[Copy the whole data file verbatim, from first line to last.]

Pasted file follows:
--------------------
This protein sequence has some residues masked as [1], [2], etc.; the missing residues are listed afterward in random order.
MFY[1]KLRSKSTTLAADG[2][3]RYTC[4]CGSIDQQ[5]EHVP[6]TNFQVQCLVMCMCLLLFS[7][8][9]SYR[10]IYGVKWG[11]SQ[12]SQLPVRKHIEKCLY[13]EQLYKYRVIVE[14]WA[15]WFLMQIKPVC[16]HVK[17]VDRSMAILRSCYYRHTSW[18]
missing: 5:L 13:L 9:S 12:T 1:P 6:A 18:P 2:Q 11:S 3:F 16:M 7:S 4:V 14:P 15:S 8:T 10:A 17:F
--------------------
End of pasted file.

This protein sequence has some residues masked as [1], [2], etc.; the missing residues are listed afterward in random order.
MFY[1]KLRSKSTTLAADG[2][3]RYTC[4]CGSIDQQ[5]EHVP[6]TNFQVQCLVMCMCLLLFS[7][8][9]SYR[10]IYGVKWG[11]SQ[12]SQLPVRKHIEKCLY[13]EQLYKYRVIVE[14]WA[15]WFLMQIKPVC[16]HVK[17]VDRSMAILRSCYYRHTSW[18]
missing: 5:L 13:L 9:S 12:T 1:P 6:A 18:P 2:Q 11:S 3:F 16:M 7:S 4:V 14:P 15:S 8:T 10:A 17:F